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Decline in Mining Income Spooks Zimbabwe Economy

  • Gibbs Dube

The first quarter of 2014 witnessed some decline with mining income falling by 15.4 percent compared to the same period last year. (File Photo)

The first quarter of 2014 witnessed some decline with mining income falling by 15.4 percent compared to the same period last year. (File Photo)

An independent Zimbabwean chartered accountants firm says overall mining income fell by $67 million in the first quarter of 2014 due to volatile prices of minerals worldwide and the country’s feared controversial black economic empowerment programme.

According to H. and E. Bloch and Company, the 15.4 percent decline in mining income this year compared to the same period last year, is worrying as the nation’s mineral resources have almost become the mainstay of the economy.

Company director Eric Bloch said, “Over the last few years, the greatest contributant to the Zimbabwean economy has been the development and expansion of mining and that sector’s increased production. However, the first quarter of 2014 witnessed some decline with mining income (exclusive of March, 2014 diamond and coal sales) falling by 15.4 percent as against the previous comparable period.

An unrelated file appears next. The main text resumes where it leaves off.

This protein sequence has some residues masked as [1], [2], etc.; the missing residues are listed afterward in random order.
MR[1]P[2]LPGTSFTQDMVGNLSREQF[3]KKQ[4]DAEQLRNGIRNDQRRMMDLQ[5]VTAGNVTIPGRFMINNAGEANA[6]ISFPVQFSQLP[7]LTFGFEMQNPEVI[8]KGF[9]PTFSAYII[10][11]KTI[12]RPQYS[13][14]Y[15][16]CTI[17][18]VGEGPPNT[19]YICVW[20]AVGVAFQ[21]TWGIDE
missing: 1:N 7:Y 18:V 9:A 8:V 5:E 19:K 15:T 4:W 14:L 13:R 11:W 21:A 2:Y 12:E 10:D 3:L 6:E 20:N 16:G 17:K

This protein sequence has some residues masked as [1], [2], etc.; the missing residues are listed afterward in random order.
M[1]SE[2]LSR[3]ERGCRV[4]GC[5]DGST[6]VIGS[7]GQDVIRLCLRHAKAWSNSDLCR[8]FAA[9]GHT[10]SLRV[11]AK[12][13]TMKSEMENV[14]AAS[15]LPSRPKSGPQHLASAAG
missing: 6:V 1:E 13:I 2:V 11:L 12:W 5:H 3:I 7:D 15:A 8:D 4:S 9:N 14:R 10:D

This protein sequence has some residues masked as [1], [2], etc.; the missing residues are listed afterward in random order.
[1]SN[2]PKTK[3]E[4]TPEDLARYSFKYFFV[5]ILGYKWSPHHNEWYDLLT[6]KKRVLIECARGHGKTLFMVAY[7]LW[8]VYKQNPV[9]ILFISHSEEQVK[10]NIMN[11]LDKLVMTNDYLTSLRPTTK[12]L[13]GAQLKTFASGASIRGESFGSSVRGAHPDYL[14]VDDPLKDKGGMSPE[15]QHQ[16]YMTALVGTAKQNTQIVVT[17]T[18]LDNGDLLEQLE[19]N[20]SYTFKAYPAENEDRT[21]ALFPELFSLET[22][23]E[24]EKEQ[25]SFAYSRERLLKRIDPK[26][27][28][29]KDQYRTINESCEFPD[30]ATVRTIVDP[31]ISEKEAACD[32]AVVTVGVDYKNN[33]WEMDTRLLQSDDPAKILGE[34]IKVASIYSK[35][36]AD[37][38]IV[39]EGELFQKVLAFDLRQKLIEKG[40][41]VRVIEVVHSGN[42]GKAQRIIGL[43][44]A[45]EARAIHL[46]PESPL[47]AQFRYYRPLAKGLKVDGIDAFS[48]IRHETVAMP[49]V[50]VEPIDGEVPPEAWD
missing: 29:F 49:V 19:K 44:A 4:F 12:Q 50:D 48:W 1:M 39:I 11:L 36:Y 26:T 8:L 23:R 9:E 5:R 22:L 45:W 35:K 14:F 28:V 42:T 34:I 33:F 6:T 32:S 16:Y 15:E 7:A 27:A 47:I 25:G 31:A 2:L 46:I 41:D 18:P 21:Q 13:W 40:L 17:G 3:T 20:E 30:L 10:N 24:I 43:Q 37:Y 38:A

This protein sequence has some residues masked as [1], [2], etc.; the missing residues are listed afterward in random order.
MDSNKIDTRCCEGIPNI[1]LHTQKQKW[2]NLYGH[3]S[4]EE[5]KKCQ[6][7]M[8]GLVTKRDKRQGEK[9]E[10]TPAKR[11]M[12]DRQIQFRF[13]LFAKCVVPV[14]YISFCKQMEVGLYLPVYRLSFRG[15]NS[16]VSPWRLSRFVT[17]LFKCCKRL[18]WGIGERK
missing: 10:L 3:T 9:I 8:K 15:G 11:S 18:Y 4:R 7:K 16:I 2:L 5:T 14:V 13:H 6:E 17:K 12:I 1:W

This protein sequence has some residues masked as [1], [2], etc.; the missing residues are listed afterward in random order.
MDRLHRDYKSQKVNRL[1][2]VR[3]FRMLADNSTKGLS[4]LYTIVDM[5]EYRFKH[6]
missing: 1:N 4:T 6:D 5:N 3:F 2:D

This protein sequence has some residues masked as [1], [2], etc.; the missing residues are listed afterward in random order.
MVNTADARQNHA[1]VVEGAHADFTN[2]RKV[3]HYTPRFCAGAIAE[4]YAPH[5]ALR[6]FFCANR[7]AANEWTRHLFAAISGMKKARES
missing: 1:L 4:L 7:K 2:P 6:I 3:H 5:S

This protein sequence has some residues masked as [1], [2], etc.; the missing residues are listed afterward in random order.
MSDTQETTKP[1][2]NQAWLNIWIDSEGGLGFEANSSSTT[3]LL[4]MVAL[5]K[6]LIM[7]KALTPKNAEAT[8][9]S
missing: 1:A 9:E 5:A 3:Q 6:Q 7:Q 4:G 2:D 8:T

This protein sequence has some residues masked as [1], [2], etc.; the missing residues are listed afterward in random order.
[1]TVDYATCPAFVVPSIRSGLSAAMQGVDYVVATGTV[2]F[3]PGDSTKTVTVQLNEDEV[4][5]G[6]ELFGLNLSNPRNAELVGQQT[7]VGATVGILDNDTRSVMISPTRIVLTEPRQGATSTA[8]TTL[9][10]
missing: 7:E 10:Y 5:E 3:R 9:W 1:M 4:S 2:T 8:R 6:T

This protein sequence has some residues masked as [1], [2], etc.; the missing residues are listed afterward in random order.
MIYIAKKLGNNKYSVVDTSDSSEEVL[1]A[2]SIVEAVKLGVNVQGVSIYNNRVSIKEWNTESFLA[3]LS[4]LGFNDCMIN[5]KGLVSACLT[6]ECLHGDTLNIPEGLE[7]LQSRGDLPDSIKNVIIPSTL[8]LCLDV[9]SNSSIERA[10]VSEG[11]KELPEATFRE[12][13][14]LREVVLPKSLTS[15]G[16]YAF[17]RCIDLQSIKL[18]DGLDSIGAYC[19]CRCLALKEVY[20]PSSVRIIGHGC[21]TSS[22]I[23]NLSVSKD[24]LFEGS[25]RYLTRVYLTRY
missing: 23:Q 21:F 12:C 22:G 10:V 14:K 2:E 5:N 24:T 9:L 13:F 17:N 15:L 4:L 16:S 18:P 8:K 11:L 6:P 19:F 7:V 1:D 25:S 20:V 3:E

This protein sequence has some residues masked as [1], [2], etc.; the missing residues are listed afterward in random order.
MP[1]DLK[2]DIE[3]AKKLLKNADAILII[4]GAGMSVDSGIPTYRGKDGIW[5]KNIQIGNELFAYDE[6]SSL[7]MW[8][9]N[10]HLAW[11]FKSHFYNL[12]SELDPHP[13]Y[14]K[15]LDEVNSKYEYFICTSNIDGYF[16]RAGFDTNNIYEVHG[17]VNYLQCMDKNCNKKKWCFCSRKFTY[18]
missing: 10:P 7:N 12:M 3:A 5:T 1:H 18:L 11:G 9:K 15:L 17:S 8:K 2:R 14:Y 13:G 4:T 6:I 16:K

“Total income was $435 million against $502 million in the previous comparable period. The output for the quarter included gold production of $134 million as compared with $169 million last year.”

He noted that the income declined despite increased gold production volumes. “The decline was triggered by reduced world gold prices which were extremely volatile during the period.”

Platinum yielded $129 million in the quarter compared to $149 million in the same period last year.

The firm attributed the diminishing income in the sector to low platinum prices worldwide combined with a local decline in production from 3,300 kilograms to only 300 kilograms.
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